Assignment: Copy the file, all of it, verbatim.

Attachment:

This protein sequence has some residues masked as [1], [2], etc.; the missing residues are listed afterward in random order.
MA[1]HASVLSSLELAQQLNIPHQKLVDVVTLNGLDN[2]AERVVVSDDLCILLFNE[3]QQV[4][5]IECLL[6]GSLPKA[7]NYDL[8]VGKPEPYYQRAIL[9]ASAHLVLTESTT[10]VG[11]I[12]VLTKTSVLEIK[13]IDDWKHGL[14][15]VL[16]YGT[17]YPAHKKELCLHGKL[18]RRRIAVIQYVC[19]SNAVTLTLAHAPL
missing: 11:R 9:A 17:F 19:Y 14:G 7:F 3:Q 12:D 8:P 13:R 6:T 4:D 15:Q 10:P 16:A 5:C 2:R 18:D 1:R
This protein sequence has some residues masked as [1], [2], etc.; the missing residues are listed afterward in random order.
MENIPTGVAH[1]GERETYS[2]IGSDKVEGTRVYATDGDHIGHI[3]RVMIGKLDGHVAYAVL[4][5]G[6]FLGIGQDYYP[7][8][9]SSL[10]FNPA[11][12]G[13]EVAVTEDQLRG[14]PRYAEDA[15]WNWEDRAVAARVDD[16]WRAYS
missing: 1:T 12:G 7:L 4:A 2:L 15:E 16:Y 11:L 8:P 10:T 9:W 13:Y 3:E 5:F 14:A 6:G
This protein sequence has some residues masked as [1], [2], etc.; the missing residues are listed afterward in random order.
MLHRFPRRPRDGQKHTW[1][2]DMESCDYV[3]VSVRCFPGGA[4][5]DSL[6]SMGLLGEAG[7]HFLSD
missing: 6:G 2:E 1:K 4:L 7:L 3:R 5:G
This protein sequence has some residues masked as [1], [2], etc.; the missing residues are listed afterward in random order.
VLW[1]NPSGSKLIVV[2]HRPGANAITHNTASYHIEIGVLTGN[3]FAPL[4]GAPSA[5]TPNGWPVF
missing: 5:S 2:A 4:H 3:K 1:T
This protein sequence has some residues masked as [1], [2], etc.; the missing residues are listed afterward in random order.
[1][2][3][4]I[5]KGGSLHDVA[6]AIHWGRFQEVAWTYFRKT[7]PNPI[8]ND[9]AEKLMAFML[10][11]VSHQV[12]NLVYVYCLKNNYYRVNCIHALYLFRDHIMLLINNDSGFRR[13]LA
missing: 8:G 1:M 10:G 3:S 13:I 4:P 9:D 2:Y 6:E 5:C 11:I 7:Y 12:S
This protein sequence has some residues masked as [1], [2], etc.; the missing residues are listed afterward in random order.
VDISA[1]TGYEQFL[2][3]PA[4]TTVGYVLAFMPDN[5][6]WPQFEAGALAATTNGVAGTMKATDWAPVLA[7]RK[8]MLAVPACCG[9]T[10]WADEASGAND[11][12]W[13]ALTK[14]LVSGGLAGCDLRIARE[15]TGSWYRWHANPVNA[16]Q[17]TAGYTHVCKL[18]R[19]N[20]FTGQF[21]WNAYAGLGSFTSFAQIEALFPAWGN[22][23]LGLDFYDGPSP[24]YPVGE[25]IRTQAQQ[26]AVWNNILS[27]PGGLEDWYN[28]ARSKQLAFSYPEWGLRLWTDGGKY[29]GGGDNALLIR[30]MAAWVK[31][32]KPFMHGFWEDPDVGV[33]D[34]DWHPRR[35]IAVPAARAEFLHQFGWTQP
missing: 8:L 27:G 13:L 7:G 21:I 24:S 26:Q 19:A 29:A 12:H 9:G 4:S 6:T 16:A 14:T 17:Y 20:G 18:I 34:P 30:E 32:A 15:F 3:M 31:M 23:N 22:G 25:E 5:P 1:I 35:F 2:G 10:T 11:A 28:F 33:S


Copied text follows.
This protein sequence has some residues masked as [1], [2], etc.; the missing residues are listed afterward in random order.
MA[1]HASVLSSLELAQQLNIPHQKLVDVVTLNGLDN[2]AERVVVSDDLCILLFNE[3]QQV[4][5]IECLL[6]GSLPKA[7]NYDL[8]VGKPEPYYQRAIL[9]ASAHLVLTESTT[10]VG[11]I[12]VLTKTSVLEIK[13]IDDWKHGL[14][15]VL[16]YGT[17]YPAHKKELCLHGKL[18]RRRIAVIQYVC[19]SNAVTLTLAHAPL
missing: 11:R 9:A 17:F 19:Y 14:G 7:F 3:Q 12:D 8:P 13:R 6:T 4:D 15:Q 10:P 16:A 5:C 2:R 18:D 1:R
This protein sequence has some residues masked as [1], [2], etc.; the missing residues are listed afterward in random order.
MENIPTGVAH[1]GERETYS[2]IGSDKVEGTRVYATDGDHIGHI[3]RVMIGKLDGHVAYAVL[4][5]G[6]FLGIGQDYYP[7][8][9]SSL[10]FNPA[11][12]G[13]EVAVTEDQLRG[14]PRYAEDA[15]WNWEDRAVAARVDD[16]WRAYS
missing: 1:T 12:G 7:L 4:A 2:L 15:E 16:Y 11:L 8:P 10:T 9:W 13:Y 3:E 5:F 14:A 6:G
This protein sequence has some residues masked as [1], [2], etc.; the missing residues are listed afterward in random order.
MLHRFPRRPRDGQKHTW[1][2]DMESCDYV[3]VSVRCFPGGA[4][5]DSL[6]SMGLLGEAG[7]HFLSD
missing: 6:G 2:E 1:K 4:L 7:L 3:R 5:G
This protein sequence has some residues masked as [1], [2], etc.; the missing residues are listed afterward in random order.
VLW[1]NPSGSKLIVV[2]HRPGANAITHNTASYHIEIGVLTGN[3]FAPL[4]GAPSA[5]TPNGWPVF
missing: 5:S 2:A 4:H 3:K 1:T
This protein sequence has some residues masked as [1], [2], etc.; the missing residues are listed afterward in random order.
[1][2][3][4]I[5]KGGSLHDVA[6]AIHWGRFQEVAWTYFRKT[7]PNPI[8]ND[9]AEKLMAFML[10][11]VSHQV[12]NLVYVYCLKNNYYRVNCIHALYLFRDHIMLLINNDSGFRR[13]LA
missing: 8:G 1:M 10:G 3:S 13:I 4:P 9:D 2:Y 6:E 5:C 11:I 7:Y 12:S
This protein sequence has some residues masked as [1], [2], etc.; the missing residues are listed afterward in random order.
VDISA[1]TGYEQFL[2][3]PA[4]TTVGYVLAFMPDN[5][6]WPQFEAGALAATTNGVAGTMKATDWAPVLA[7]RK[8]MLAVPACCG[9]T[10]WADEASGAND[11][12]W[13]ALTK[14]LVSGGLAGCDLRIARE[15]TGSWYRWHANPVNA[16]Q[17]TAGYTHVCKL[18]R[19]N[20]FTGQF[21]WNAYAGLGSFTSFAQIEALFPAWGN[22][23]LGLDFYDGPSP[24]YPVGE[25]IRTQAQQ[26]AVWNNILS[27]PGGLEDWYN[28]ARSKQLAFSYPEWGLRLWTDGGKY[29]GGGDNALLIR[30]MAAWVK[31][32]KPFMHGFWEDPDVGV[33]D[34]DWHPRR[35]IAVPAARAEFLHQFGWTQP
missing: 8:L 27:G 13:L 7:G 21:I 24:S 26:Q 19:A 29:A 12:H 9:G 4:S 6:T 16:A 14:T 17:Y 20:G 18:I 34:P 30:E 32:A 15:F 3:M 31:M 23:N 22:G 25:E 5:P 1:I 35:F 2:G 10:T 11:A 28:F 33:S